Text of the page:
SW3’s Smallest – Smallest Stand-Alone House In Chelsea For Sale For Staggering Sum

Smallest stand-alone house in Chelsea for sale for 100% more than it was offered for in 2017; there’s barely room to swing a cat.

Smallest stand-alone house in Chelsea for sale for 100% more than it was offered for in 2017; there’s barely room to swing a cat

Described as “small but beautiful” by its purchaser Robin Swailes in 2017, a former gravedigger’s cottage in Britten Street, Chelsea, SW3 has gone on sale for double its last asking price.


Just 8-foot wide, but now increased in size with the addition of an undemised roof terrace to its second floor, the 290 square foot house – once dubbed by the Mirror as “London’s smallest detached house” – has been renovated by its current owner and is now described by selling agents Harding Green as “highly distinctive” and “characterful.”


With just an open plan sitting room and kitchen and a minute shower room to the ground floor, the property has a bedroom above and that’s about that.


Of it, on social media, Amit Karia sensibly concluded: “A one-bedroom house, narrower than the length of an average car… If I don’t look at the price… A great size for an Airbnb for a business trip or a quick weekend.” Responding, a lady named Lucy Armitage answered: “The world has gone completely mad.”


What on earth would the legendary Roy Brooks have made of this pad? Aside from offering up that it might “not have enough room to swing a cat,” he would no doubt have approved that the marketing agents have stuck a bottle of Dom Perignon next to some tiny bar stools. Whoever is crazy enough to part with £1.2 million will no doubt be able to glad to at least be able to neck that as they ruminate on their very, very expensive pint-sized purchase.


The Names & Numbers – 20 Britten Street, Chelsea, London, SW3 3TU, United Kingdom

September 2022 – Offered for sale for £1.2 million ($1.4 million, €1.4 million or درهم5.1 million) by Harding Green.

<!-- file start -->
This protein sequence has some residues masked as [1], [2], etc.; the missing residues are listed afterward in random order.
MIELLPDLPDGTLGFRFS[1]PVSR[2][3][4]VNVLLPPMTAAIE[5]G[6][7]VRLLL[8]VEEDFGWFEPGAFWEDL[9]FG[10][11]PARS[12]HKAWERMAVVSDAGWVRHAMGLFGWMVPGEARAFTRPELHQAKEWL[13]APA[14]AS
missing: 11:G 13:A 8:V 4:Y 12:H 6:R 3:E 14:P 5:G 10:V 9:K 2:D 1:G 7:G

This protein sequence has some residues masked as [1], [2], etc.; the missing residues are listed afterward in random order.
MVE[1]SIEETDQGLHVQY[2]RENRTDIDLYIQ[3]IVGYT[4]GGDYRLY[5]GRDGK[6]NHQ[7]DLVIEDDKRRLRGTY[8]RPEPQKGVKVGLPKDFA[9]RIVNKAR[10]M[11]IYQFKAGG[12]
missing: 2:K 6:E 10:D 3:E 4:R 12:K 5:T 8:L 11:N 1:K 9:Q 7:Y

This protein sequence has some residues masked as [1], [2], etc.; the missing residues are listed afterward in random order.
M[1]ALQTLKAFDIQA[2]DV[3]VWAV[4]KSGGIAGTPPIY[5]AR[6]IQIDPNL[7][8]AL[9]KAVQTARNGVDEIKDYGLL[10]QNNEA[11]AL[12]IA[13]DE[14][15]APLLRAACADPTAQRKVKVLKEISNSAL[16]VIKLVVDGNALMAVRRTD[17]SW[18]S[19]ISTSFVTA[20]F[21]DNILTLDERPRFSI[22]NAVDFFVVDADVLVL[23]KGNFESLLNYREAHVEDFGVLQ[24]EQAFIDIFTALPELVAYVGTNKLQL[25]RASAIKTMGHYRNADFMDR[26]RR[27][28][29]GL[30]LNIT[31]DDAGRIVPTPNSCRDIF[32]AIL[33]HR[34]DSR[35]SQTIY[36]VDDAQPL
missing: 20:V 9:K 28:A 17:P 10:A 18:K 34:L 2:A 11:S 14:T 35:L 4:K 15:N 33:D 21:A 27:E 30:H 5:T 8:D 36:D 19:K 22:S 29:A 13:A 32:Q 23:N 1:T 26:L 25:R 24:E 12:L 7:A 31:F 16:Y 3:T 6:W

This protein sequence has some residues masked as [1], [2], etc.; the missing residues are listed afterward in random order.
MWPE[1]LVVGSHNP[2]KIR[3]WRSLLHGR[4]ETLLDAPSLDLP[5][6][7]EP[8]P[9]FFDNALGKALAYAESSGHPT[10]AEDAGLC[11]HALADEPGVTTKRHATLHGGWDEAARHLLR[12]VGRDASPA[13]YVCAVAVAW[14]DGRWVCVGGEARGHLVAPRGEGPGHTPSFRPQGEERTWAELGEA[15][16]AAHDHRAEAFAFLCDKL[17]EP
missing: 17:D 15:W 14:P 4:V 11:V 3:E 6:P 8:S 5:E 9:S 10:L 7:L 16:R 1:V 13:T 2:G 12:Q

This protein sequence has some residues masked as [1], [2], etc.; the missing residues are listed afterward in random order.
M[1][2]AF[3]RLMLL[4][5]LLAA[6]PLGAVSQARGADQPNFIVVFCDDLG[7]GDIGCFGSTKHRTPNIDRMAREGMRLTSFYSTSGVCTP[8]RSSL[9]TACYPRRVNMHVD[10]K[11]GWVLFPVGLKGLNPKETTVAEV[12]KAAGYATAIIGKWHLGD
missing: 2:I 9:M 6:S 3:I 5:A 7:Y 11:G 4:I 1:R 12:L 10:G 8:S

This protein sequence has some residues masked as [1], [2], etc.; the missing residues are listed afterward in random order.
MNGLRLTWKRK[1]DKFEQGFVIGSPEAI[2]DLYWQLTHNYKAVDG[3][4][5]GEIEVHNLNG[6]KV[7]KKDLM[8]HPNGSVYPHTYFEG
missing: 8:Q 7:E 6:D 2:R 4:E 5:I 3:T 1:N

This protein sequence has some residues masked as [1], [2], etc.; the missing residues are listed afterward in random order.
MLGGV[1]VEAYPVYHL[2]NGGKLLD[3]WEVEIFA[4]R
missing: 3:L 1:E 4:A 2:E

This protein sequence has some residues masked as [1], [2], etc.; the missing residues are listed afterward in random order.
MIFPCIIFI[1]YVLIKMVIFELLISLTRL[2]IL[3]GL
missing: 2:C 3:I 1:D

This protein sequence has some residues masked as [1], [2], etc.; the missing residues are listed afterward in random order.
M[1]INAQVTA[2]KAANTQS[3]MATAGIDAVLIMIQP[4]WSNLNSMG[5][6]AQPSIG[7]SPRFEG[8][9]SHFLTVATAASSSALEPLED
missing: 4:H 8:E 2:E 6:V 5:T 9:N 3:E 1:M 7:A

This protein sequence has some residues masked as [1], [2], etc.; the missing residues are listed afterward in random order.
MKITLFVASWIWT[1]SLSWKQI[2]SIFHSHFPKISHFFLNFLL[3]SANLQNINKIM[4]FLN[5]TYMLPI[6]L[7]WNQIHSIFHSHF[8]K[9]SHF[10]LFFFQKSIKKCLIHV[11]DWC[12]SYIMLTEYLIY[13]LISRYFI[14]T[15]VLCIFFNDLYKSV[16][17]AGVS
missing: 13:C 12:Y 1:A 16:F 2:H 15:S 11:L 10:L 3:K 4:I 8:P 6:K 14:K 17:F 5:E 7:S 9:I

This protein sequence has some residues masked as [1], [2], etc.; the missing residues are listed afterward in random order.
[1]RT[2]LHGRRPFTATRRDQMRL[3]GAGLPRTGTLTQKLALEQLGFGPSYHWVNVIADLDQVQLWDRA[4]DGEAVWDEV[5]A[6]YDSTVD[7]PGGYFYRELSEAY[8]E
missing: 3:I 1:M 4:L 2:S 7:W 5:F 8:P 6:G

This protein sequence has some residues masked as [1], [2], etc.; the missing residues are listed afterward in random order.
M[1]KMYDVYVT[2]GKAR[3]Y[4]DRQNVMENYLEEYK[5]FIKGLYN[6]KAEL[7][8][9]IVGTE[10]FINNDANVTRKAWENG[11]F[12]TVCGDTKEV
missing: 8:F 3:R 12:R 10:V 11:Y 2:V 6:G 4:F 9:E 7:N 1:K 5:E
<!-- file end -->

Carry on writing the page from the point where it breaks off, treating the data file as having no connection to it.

March 2017 – Sold for 19% above the asking price for £713,823 ($832,877, €821,921 or درهم3.1 million) to 54-year-old Robin Swailes, a businessman and director of North Oxford Property Services. Of his purchase, Mr Swailes told the Mirror: “Everyone dreams of owning a detached house in central London. It is small but beautiful and we’re going to renovate it and use it as a pied-à-terre.”


February 2017 – Offered for sale for £600,000 ($700,000, €691,000 or درهم2.6 million) by Douglas & Gordon.


Harding Green described the two-storey property with undemised roof terrace above as a “proper Chelsea gem.” They laud it having comfort cooling and electric floor heating throughout and describe it as “cleverly built” and as having a “wealth of storage space.”
The staircase is lauded as “beautiful” and “winding” whilst other features are said to include LG projectors, a Bang and Olfsen sound system and a Bose sound bar that provide “a superb level audio-visual experience.” The house also has electric blinds and there is even a boiling water tap in the kitchen.
A box containing a bottle of Dom Perignon has been strategically placed by the marketing agents for booze loving buyers.
The only bedroom in this pint-sized property has a retractable bed that folds into the wall behind if and when space for other activities in the bedroom area is required.
There is no bath tub in the house, but there is a tiny shower room that features mosaic tiling that Harding Green highlight as “enhancing the movement [with] dynamic design” – whatever that may mean.
The roof terrace addition is accessed via an opening roof light. It has new balustrading, composite flooring and self-watering hedge tubs. Overlooking St Luke’s Church’s gardens, here is another spot for Dom Perignon loving sorts to indulge in a glass at the end of a day shopping on the nearby King’s Road.
This floor plan illustrates how truly tiny this £1.2 million crib is. Whether it sells for such a staggering sum as Britain faces a winter of crisis remains to actually be seen.

View Comments

  • Ha! Yes...my life style is a bit too casual for such a pad...but it certainly is a special little place! Folks live in converted closets in NYC..none of which appear to be " done up"..and pay handsomely for the discomfort...London must be worse I'm guessing .

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